Ecclestone is the kind of business magnate whose "Controversies" section of his Wikipedia page includes eight subsections, including "Hitler remarks," "Illegal possession of a firearm," and "Accusations of tax fraud," which is not to be confused with "Tax avoidance (2008)." Even though it's been years since he presided over F1, Ecclestone will take any chance to open his mouth and weigh in on his old job. In the F1-Insider interview, Ecclestone took a few personal shots at Hamilton after historically criticizing the driver's Black Lives Matter activism. "[Massa] was cheated out of the title he deserved, while Hamilton had all the luck in the world and won his first championship," Ecclestone said.

Hamilton, who has set a precedent of consistently declining to pursue legal recourse for controversial championships that saw him on the losing end, is trying to stay out of it. “If that’s the direction that Felipe wants to go, that’s his decision. I prefer not to focus on the past," he said in Singapore this year.

Massa's case feels tenuous. It hinges on the belief and Ecclestone's word that if an investigation had taken place, the race would've been nullified rather than Renault simply being disqualified—in the latter case, the championship result would remain unchanged. Massa placed out of the points not because Piquet Jr. ran into him, but because his team botched a pit stop. It's less clear-cut than the 2021 championship finale in Abu Dhabi, which looms over Massa's case. In 2021 race director Michael Masi, badgered by both Red Bull and Mercedes team principals, violated safety car procedure in the championship-deciding race. In that case, the FIA admitted fault but did not nullify the race.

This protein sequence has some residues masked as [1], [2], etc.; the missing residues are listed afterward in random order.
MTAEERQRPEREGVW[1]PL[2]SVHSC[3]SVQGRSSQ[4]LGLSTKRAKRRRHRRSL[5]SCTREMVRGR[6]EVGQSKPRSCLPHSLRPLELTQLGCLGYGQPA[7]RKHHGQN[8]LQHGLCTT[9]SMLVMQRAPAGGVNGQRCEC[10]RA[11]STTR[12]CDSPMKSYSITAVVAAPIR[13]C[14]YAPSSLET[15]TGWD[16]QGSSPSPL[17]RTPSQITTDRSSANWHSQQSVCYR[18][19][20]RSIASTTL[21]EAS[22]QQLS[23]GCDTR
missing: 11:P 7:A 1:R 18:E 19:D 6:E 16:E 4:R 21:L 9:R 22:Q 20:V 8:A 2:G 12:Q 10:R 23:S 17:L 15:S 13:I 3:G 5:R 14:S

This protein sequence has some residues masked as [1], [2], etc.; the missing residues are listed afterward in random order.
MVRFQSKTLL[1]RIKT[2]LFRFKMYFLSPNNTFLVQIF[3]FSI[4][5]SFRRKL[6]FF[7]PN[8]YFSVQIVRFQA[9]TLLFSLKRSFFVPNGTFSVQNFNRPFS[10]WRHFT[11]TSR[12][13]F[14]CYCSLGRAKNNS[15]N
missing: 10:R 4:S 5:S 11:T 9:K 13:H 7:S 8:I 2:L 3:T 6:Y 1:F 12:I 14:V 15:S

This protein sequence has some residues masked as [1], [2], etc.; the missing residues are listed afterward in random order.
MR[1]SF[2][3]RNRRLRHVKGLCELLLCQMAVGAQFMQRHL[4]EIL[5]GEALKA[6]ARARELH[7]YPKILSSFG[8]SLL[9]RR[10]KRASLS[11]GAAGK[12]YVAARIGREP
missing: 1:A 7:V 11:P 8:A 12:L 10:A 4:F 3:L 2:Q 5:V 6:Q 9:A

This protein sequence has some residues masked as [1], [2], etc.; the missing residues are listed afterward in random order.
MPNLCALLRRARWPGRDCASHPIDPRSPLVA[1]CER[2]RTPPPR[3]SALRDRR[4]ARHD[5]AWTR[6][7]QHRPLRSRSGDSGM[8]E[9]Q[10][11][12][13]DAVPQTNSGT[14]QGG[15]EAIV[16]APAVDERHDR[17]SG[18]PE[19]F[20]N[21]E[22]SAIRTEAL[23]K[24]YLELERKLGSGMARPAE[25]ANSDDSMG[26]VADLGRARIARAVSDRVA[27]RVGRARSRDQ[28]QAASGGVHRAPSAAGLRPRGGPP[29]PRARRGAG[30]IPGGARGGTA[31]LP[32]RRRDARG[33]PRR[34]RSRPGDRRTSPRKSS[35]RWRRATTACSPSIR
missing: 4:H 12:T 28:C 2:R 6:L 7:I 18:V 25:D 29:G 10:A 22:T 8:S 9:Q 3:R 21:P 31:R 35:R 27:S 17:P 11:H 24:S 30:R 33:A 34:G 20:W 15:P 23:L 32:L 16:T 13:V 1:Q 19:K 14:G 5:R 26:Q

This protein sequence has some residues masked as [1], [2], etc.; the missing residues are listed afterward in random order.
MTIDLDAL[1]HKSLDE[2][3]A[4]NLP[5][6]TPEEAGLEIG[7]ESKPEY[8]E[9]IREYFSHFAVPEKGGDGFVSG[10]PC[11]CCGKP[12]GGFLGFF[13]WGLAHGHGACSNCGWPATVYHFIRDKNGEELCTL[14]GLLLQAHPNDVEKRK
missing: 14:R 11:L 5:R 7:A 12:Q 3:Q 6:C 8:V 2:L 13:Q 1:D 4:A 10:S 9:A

When Mosley explained Renault's suspended disqualification for Crashgate, he said that it "means if they don't do something silly in the next two years, they don't have any problems." Silly is both trivializing and an apt way to describe the proceedings, which were petty and embarrassingly, delightfully public, a far cry from the professionalism and hush-hush that's marked F1 in the Liberty Media era.

Since 2011, the sport has settled into a period of discretion and dynasties, neither of which make for championship controversy. Red Bull and Mercedes have traded off eras of domination, and even at its most vitriolic, the Hamilton-Rosberg rivalry never spawned something like Crashgate. When Ferrari was investigated for having an illegal engine in 2019, the controversy was handled entirely behind closed doors with a confidential settlement. Even the 2021 fiasco was investigated and ruled on before the start of the 2022 season. It's unlikely to be reopened; Hamilton has already expressed his feelings on winning a championship in a courtroom. Earlier in the year, Mercedes team principal Toto Wolff indicated that they were watching the proceedings of Massa's case "with curiosity," but he has since become less interested in the result. That's just the current landscape of F1. If you want controversy like Crashgate, caused by close racing, intentional crashes, and Bernie Ecclestone, you'd have to go all the way back to 2008.

Correction: A previous version of this post misstated the stakes of the 2008 Singapore Grand Prix.